A job seeker meets with a recruiter from Macy's during the College of Marin's annual fall job fair in Kentfield, Calif.
A job seeker meets with a recruiter from Macy's during the College of Marin's annual fall job fair in Kentfield, Calif. - 
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Editor's Note: the definition of people who are not counted in the basic unemployment rate has been corrected.

After a tumultuous week, the markets kind of shrugged today as the government released October's unemployment numbers -- 80,000 jobs were created last month, taking it down a tenth of a percent to 9 percent. It was less than expected and it did little to improve the slog ahead. Below the headline number there was some positive news; the previous months reports were revised upward. Remember that August report where zero jobs were created? Well it turns out we created 100,000 jobs that month. But we're living in a country that needs to come up with a quarter-million jobs a month over a period of years if we're going to get a handle on unemployment.

One type of person who doesn't make the government's count is the man or woman who hasn't looked for work in more than four weeks. We talked with Steve Asher, a 49-year-old Brooklyn man who's been out of work for 13 months. His field is nonprofit arts management. He says his unemployment payments help him cover rent and food, but he's getting help from his family to pay for his utilities and anything extra. He sends out resumes every day. Asher says he needs to work, not just for the money, but for his sense of self-worth. He says he simply needs a place to go every day.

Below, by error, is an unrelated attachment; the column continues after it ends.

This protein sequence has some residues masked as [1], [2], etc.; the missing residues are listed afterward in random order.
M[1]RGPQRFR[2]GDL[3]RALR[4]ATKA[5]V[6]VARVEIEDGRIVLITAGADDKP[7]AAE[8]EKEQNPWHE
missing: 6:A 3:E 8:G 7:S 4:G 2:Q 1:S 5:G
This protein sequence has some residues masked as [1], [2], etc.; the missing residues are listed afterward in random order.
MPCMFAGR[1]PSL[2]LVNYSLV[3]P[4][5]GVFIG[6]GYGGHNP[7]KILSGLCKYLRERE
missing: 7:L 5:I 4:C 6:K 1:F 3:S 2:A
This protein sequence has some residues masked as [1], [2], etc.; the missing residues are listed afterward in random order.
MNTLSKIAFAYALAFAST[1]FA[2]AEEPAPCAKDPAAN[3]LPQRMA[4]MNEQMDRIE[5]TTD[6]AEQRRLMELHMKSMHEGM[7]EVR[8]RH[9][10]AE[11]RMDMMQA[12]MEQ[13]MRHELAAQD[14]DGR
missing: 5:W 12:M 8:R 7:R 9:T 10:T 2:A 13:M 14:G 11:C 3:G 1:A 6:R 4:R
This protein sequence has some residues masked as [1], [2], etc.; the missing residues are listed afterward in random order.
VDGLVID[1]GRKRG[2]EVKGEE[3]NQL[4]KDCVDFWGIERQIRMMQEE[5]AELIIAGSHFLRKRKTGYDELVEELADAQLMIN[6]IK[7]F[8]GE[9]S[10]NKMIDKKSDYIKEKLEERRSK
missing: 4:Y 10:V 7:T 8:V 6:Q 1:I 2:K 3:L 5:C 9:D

We also talked with Brett Hammond, chief economist at TIAA-CREF. He points out that the 5.9 million Americans who've been out of work for more than 27 weeks -- 42 percent of total unemployment figure -- is the highest since the Great Depression. So, he says rather than jumping for joy over even the slight signs of improvement today, it's really more like another step in the long marathon of recovery.

Hammond adds that two years ago, it looked like governments would be able to step up and replace business and consumer spending and drive economic growth. That worked for a while as China, U.S., Germany, and other stepped up. Now, the problem is that everyone's stuck. Germany's focused on how they're dealing with the euro crisis. China's overheating so they've cut back a bit on their economy. And here in the U.S., we face at least another year of unyielding political gridlock. It all overpowers anyone's ability to solve this problem and get those millions of Americans -- the ones who don't count -- back to work.

Also on today's show, Steve Asher's job search continues. And here are some numbers to think about: He's been out of work for 13 months and has 10 different resumes highlighting his different strengths. The idea that Asher needs 10 resumes in this job market lowers today's Daily Pulse.

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Follow David Brancaccio at @DavidBrancaccio